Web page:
People have always sought medical care that is tailored to every individual patient. Alongside with the historical development of institutions of care, the vision of personal and 'holistic' care persisted. Patient-centred medicine, interpersonal communication and shared decision making have become central to medical practice and services.
This evolving vision of 'personalized medicine' is in the forefront of medicine, creating debates among ethicists, philosophers and sociologists of medicine about the nature of disease and the definition of wellness, the impact on the daily life of patients, as well as its implications on low-income countries. Is increased 'precision' also an improvement on the personal aspects of care or erosion of privacy? Do 'precise' and 'personalized' approach marginalize public health, and can this care be personalized without attention to culture, economy and society?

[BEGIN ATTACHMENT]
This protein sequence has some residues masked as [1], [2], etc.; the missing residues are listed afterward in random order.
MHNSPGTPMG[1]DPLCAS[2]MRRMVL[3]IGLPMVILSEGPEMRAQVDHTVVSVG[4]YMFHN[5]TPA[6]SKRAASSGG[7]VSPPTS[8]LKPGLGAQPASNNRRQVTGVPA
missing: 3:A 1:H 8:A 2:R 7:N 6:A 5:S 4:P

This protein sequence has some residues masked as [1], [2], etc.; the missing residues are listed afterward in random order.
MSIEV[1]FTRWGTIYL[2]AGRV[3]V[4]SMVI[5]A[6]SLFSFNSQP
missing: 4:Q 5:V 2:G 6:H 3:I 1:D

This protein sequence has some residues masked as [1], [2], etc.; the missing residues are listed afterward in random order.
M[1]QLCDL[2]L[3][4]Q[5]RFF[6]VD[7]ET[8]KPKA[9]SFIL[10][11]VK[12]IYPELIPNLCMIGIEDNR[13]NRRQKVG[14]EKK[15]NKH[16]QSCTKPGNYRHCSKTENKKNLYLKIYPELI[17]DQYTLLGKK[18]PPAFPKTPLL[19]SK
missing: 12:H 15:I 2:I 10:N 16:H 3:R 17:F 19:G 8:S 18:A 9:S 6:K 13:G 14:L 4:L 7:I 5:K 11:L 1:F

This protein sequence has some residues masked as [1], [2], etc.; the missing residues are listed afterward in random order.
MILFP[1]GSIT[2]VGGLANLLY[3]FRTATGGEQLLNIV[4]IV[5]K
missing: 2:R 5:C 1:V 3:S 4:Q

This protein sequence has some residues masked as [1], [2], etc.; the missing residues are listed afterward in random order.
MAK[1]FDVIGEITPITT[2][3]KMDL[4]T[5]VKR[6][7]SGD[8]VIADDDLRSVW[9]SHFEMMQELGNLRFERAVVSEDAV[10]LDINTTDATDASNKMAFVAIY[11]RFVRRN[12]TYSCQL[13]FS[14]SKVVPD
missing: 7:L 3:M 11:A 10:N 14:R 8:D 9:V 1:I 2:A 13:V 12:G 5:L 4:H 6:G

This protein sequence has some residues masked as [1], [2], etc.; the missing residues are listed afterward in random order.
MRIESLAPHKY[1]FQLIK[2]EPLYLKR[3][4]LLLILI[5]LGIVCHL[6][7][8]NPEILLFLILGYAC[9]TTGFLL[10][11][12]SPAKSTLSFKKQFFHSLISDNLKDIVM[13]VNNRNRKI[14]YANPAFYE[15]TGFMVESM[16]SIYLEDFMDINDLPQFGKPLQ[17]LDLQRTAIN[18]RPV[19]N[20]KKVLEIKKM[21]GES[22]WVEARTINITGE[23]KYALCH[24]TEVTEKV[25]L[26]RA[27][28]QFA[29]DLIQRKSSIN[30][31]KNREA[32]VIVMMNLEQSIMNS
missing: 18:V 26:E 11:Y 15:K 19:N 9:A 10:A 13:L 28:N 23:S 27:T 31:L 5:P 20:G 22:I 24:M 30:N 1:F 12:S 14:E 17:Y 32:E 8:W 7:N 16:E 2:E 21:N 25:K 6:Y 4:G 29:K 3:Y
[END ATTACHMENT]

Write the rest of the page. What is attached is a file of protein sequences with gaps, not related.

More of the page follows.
The book provides a multidisciplinary and interdisciplinary discussion of the ethos and ethics of precision/personal medicine, involving scientists who have shaped the field, in dialogue with ethicists, social scientists and philosophers of science. The contributing scholars come from all over the world and from different cultural backgrounds providing reflective perspectives of history of ideas, critical theory and technology assessment, together with the actual work done by pioneers in the field. It explores issues such as global justice, gender, public health, pharmaceutical industry, international law and religion, and explores themes discussed in relation to personalized medicine such as new-born screening and disorders of consciousness.
This book will be of interest to academicians in bioethics, history of medicine, social sciences of medicine as well as general educated readers.